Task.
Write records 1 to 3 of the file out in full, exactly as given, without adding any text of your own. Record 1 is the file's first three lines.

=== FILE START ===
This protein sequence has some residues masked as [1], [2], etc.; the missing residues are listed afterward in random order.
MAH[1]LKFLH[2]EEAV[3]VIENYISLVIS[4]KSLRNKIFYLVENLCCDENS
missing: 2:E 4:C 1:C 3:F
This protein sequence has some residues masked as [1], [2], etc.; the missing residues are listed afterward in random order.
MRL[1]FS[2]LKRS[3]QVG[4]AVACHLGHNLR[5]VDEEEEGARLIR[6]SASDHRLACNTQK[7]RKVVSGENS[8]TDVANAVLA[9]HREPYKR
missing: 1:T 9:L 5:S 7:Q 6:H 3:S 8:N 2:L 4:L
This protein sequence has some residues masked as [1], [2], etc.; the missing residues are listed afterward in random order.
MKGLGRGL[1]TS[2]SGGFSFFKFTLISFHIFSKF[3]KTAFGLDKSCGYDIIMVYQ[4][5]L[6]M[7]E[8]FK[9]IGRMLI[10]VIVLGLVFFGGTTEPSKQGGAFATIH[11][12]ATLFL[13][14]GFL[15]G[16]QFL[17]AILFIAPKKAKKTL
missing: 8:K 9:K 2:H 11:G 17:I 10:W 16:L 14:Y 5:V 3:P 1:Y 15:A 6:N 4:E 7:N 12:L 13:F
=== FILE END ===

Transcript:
This protein sequence has some residues masked as [1], [2], etc.; the missing residues are listed afterward in random order.
MAH[1]LKFLH[2]EEAV[3]VIENYISLVIS[4]KSLRNKIFYLVENLCCDENS
missing: 2:E 4:C 1:C 3:F
This protein sequence has some residues masked as [1], [2], etc.; the missing residues are listed afterward in random order.
MRL[1]FS[2]LKRS[3]QVG[4]AVACHLGHNLR[5]VDEEEEGARLIR[6]SASDHRLACNTQK[7]RKVVSGENS[8]TDVANAVLA[9]HREPYKR
missing: 1:T 9:L 5:S 7:Q 6:H 3:S 8:N 2:L 4:L
This protein sequence has some residues masked as [1], [2], etc.; the missing residues are listed afterward in random order.
MKGLGRGL[1]TS[2]SGGFSFFKFTLISFHIFSKF[3]KTAFGLDKSCGYDIIMVYQ[4][5]L[6]M[7]E[8]FK[9]IGRMLI[10]VIVLGLVFFGGTTEPSKQGGAFATIH[11][12]ATLFL[13][14]GFL[15]G[16]QFL[17]AILFIAPKKAKKTL
missing: 8:K 9:K 2:H 11:G 17:I 10:W 16:L 14:Y 5:V 3:P 1:Y 15:A 6:N 4:E 7:N 12:L 13:F